Reducing opioid use through cancer surgery pain management

Michelle Humeidan, MD, holding a syringe

Effective pain management is critical to surgical recovery. In the past decade, however, this has often relied heavily on opioid-based medications that can cause side effects that slow physical recovery and put patients at risk for pain medication dependency and addiction.

Experts estimate that as many as 1 in 5 patients will need opioid-based pain medications long-term after surgery. This is especially concerning in Ohio, where misuse, addiction and drug diversion in the community has reached epidemic proportions.

A program at The Ohio State University Comprehensive Cancer Center – Arthur G. James Cancer Hospital and Richard J. Solove Research Institute (OSUCCC – James) and The Ohio State University Wexner Medical Center takes a radically different approach to post-surgery pain management focused on maximizing non-opioid techniques first, using opioids only as a back-up option.

Anesthesiologist Michelle Humeidan, MD, who leads the initiative, says that non-opioid pain-management options can result in less pain, less nausea, shorter hospital stays and reduced costs.

The OSUCCC – James launched the enhanced recovery pain management initiative in 2015 as a pilot project for patients undergoing breast reconstruction surgery after cancer treatment. The initiative has since expanded into more than 10 additional surgical service lines throughout the OSUCCC – James and the Ohio State Wexner Medical Center.

Dr. Humeidan notes that hospital data show a consistent 50% reduction in opioid pain medication use among hospitalized surgery patients since inception. This reduction remains consistent in surgical recovery at home.

Read more ways Ohio State is committed to reducing opioid use in surgery

“This is remarkable because it shows we can achieve excellent pain control while being mindful about the opioids we use at the hospital. This means patients won’t return to the community with opioid-based medications that aren’t really needed, which could then potentially add to the opioid abuse epidemic in this country, especially here in Ohio where this is a very significant problem,” Dr. Humeidan says.

Michelle Humeidan, MD, administers localized pain medication to a patient prior to surgery
Michelle Humeidan, MD, administers localized pain medication to a patient prior to surgery at the OSUCCC – James. Combining this method with non-opioid-based pain medications and less bed rest has been shown to reduce hospital stays and help patients recover efficiently without opioids.

Enhanced recovery process for pain management

This enhanced recovery approach focuses on building a pain-management strategy before, during and after surgery to help patients recover faster.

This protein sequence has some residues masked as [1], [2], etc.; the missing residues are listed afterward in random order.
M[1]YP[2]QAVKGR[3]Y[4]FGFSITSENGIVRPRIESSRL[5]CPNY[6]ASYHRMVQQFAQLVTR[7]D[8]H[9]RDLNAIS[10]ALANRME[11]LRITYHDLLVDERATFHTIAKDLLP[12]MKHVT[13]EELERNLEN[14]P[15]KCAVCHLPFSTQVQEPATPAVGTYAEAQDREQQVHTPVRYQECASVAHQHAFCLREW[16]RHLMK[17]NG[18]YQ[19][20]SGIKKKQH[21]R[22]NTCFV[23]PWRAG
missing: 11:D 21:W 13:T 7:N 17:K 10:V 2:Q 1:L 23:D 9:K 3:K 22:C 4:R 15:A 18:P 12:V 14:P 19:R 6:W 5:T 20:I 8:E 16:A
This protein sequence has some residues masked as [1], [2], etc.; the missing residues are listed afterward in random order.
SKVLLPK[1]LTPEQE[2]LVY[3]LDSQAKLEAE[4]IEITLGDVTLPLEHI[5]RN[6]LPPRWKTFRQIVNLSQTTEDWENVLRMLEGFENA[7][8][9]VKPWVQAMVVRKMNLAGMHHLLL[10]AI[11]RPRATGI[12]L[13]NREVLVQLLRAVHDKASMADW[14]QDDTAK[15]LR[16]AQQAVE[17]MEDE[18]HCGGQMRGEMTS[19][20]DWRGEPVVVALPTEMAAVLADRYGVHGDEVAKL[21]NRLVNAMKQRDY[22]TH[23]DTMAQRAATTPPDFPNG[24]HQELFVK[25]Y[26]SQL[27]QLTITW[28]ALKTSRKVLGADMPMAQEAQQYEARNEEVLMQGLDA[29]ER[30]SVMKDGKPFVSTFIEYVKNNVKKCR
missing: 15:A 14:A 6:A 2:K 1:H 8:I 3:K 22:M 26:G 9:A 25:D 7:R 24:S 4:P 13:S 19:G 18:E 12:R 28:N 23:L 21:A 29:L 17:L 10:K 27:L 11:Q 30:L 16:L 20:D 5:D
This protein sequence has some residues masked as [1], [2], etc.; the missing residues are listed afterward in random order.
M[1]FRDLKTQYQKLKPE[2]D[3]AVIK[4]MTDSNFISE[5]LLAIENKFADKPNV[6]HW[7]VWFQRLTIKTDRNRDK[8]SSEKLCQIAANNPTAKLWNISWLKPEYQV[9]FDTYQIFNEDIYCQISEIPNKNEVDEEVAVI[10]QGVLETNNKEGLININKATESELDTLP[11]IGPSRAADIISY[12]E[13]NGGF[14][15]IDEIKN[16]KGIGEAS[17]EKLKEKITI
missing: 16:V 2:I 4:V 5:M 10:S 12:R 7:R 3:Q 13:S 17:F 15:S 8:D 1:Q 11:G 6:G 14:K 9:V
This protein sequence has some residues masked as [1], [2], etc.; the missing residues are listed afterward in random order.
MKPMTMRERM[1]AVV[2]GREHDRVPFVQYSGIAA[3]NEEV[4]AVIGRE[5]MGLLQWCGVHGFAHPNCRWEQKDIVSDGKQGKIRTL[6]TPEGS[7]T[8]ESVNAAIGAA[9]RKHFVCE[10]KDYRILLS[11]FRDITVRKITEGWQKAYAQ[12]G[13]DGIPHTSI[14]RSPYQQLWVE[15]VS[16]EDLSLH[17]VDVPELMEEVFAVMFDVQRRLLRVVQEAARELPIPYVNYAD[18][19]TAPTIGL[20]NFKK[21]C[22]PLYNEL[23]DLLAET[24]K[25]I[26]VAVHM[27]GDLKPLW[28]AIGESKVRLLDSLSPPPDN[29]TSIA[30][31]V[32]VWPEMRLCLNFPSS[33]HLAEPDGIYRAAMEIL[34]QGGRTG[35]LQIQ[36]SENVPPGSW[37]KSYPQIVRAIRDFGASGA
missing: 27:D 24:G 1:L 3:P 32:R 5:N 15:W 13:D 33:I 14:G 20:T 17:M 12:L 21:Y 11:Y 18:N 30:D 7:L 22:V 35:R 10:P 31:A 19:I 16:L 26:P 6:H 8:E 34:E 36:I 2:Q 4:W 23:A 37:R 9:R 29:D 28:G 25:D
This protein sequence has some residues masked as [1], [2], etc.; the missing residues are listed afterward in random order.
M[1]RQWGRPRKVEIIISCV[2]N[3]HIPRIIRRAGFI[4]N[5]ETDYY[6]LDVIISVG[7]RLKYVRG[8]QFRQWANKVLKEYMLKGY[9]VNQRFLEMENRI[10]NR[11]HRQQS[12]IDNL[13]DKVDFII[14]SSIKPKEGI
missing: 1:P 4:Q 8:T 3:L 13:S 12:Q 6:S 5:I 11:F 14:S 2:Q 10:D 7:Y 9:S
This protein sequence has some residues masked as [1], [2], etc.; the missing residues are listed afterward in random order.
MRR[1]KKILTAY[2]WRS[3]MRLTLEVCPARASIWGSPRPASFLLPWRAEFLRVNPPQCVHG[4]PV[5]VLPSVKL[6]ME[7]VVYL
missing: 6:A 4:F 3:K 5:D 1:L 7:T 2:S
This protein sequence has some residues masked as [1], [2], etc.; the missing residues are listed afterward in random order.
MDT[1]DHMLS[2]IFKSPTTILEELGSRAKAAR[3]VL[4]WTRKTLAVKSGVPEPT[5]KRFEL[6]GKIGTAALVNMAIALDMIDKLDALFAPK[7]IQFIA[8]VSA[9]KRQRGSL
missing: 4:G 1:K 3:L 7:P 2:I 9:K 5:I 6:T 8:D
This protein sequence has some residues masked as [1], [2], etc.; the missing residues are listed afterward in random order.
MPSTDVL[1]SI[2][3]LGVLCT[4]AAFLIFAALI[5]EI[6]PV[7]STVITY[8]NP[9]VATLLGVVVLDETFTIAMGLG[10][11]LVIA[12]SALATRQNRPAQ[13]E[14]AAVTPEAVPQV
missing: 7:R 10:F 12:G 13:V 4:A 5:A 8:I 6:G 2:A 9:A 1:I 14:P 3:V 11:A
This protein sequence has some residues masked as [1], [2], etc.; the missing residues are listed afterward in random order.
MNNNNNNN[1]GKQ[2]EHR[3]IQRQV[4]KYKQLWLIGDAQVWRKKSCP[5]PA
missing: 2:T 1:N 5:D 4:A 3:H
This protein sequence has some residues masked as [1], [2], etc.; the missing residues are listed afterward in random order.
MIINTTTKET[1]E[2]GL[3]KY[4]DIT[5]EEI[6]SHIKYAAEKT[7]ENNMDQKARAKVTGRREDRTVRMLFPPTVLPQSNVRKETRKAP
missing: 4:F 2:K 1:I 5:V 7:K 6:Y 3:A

The first step is gaining a detailed understanding of the patient’s medical history and past need for pain medications, as well as any history of addiction. This allows the clinical team to customize the pain management plan based on the patient’s individual medical history and risk factors. This team-based approach to pain management starts well before surgery day and continues to provide support through the patient’s recovery.

“We build a plan for each patient with this mindset upfront of opioids as a backup option only — not the first, automatic option,” Dr. Humeidan says.

This includes things like using acetaminophen before surgery and, in the operating room, using regional blocks or neuroaxial blocks — such as an epidural for pain control — and other non-opioid pain medicines. The medical team also uses proactive behavioral techniques, medical massage and relaxation techniques to aid in recovery.

Working ahead of post-surgery pain

“After surgery, we are aggressively proactive to prevent pain and keep pain levels low. This is a complete change from the way things used to be, where we waited for patients to express their need for pain medication before giving it,” Dr. Humeidan says. “With the enhanced approach to surgical recovery, we work ahead of the pain to keep it managed with non-opioid drugs.”

Opioid-based medications, while highly effective, can slow a patient’s recovery process by delaying the body’s systems from “waking up” post-surgery. Using non-opioid pain- management methods also can reduce patients’ risk of nausea, difficulty breathing and gastrointestinal tract slowness.

“By changing the pain-management strategies we use during surgery, we can reduce the number of patients who would need opioid-based pain medications long-term. This can help break the cycle of addiction, misuse and diversion in our community,” Dr. Humeidan says.

Dr. Humeidan estimates that 12,000 patients at Ohio State have been treated with the enhanced surgical recovery approach to pain management since the initiative’s inception. She hopes other hospital systems will consider adopting this shift in mindset toward pain management as a quality-improvement initiative.

Britt Collier-Gibson sitting on a bench, petting a dog
Britt Collier-Gibson’s breast cancer treatment plan included surgery, but she was hesitant to take opioids to manage the pain. She welcomed the opioid-sparing approach to pain management for surgical recovery, which has helped patients like Collier-Gibson recover without exposure to potentially addictive pain medications.

Patients like Britt Collier-Gibson, who underwent numerous surgeries as part of treatment for breast cancer, say they welcome this opioid-sparing approach to pain management.

“When I thought about healing, I thought about not just the medicine, but I thought about my lifestyle. I thought about what would be healthy for me,” Collier-Gibson says. “I think it's great that some places are trying to cut back on opioids. The data's out. I think probably all of us know someone who's been affected by that, and it's terrifying.”

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